Great Court, Trinity College, University of Cambridge. c. 1870. Albumen photograph, approximately 6 x 8 inches. [Detail] (Click on photograph to enlarge it.) This is one of 58 photographs of Cambridge University taken for a William Winfield c. 1870 and assembled in an album now in the possession of New Boston Fine and Rare Books, which Kimberly Blaker, President of the firm, has kindly shared with readers of the Victorian Web.

A Victorian History and Description of the College (1870)

Trinity College. — This was founded, in 1546, by Henry VIII. it stands in Trinity-street, on ground previously occupied by seven hostels and two colleges. One of the colleges bore the name of Michael house, and was founded, in 1324, by Hervey de Stanton; the other bore the name of King's Hall and was founded, in 1337, by Edward III.; and both were suppressed by Henry VIII. The present college comprises three courts, called the great court, Nevile's court, and King's court. The great Court is entered by a fine old gateway; measures 1,202 feet in circuit; and has an octagonal conduit in the centre. Nevile's court was built in 1609, by D. Nevile; and measures 22S feet by 143. King's court was built in 1823-6, after designs by Wilkins, at a cost of £40,000; displays much elegance; and was named in honour of George IV., who headed the subscription for it with a donation of £1,000. The half, in the great court, is 100 feet long, 40 feet wide, and 50 feet high; and is in the Tudor style. The master's lodge, in the same court, is large and lofty; and has since the time of Elizabeth, been the residence of the sovereigns visiting the university. The library, in Nevile's court, was designed by Wren; is 190 feet long, 40 feet wide, and 38 feet high; and contains the manuscript of Paradise Lost, a statue of Lord Byron by Thorwaldsen, and busts of eminent members of the college hy Roubiliac. The chapel, in the great court, is late perpendicular, 204 feet long, 34 feet wide, and 44 feet- high, and has an altar-piece by West; and the ante-chapel contains Roubiliac's statue of Newton.

The college h:is 60 fellowships, 72 scholarships, 16 sizarships, 3 professorships, 74 livings, and an income of £34,522. Eminent men educated at it were Bishops Tunstal and Watson, the poets Cowley, Dryden, Donne, Herbert, G. Fletcher, Marvel, V. Bourne, Lee, Hayley, Byron, and Crabbe, the astrologer Dee, Robert Earl of Essex, Whitgift, Sir Edward Coke, Lord Bacon, Fulke Lord Brooke, Sir R. Cotton, Sir H. Spelman, P. Holland, Hacket, Wilkins, Pearson, Barrow, Willoughlby, Bentley, Gale, Ray, Cores, Robert Nelson, C. Middletoh, Le Neve, Maskeline, Sir Isaac Newton, Villiers, Governor Pownall, Sir K. Filmer, Sp. Perceval, Lord Lansdowne. Lord Macaulay, Dr. Whewell, and Professor Sedgwick. A statue of Macaulay was prepared in 1866. — John M. Wilson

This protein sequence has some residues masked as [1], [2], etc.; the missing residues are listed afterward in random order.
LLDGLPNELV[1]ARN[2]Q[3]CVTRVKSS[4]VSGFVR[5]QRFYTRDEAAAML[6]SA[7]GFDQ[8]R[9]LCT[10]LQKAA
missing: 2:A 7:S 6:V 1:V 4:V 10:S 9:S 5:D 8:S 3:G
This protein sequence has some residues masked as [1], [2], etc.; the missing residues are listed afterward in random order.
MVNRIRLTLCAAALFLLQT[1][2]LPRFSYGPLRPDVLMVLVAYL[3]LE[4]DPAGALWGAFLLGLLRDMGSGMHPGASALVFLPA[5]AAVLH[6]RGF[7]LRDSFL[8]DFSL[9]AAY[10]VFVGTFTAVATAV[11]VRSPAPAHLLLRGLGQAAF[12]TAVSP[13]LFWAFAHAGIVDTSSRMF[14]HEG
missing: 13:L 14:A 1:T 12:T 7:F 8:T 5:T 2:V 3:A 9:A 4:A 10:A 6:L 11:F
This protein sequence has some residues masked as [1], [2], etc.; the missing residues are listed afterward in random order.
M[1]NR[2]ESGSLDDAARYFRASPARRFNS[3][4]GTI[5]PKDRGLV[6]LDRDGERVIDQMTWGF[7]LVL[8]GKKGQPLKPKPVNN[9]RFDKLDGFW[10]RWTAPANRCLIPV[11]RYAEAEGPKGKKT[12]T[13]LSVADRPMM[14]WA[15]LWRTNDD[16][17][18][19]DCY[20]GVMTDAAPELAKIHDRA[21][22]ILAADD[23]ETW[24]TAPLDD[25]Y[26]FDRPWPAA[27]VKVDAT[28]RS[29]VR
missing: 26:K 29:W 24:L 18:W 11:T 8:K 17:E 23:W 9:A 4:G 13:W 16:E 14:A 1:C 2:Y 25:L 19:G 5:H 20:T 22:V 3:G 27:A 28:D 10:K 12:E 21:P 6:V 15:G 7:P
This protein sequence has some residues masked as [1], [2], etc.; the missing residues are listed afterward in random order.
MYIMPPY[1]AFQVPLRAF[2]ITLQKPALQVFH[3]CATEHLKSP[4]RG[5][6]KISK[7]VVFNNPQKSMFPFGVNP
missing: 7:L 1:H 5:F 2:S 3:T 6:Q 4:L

Related Material — other pictures of Trinity College, Cambridge


Bound album of 58 original albumen photographs of Cambridge University. Oblong 4to, full gilt-stamped black morocco leather, bound cover has scuffing and is worn heavily at hinges. Four raised bands and gilt stamped borders. Detailed gilt stamped decor on interior cover edges. Blue silk endpapers in very good condition. E. G. Bookplate of Clifton Waller Barrett tipped in front end sheet. New Boston Fine and Rare Books.

Wilson, John M. (John Marius). The imperial gazetteer of England and Wales: embracing recent changes in counties, dioceses, parishes, and boroughs: general statistics: postal arrangements: railway systems, &c.; and forming a complete description of the country. 8 vols. Edinburgh: A. Fullarton, 1870.Internet Archive online version of a copy in the Allen County Public Library Genealogy Center. Web. 27 October 2022.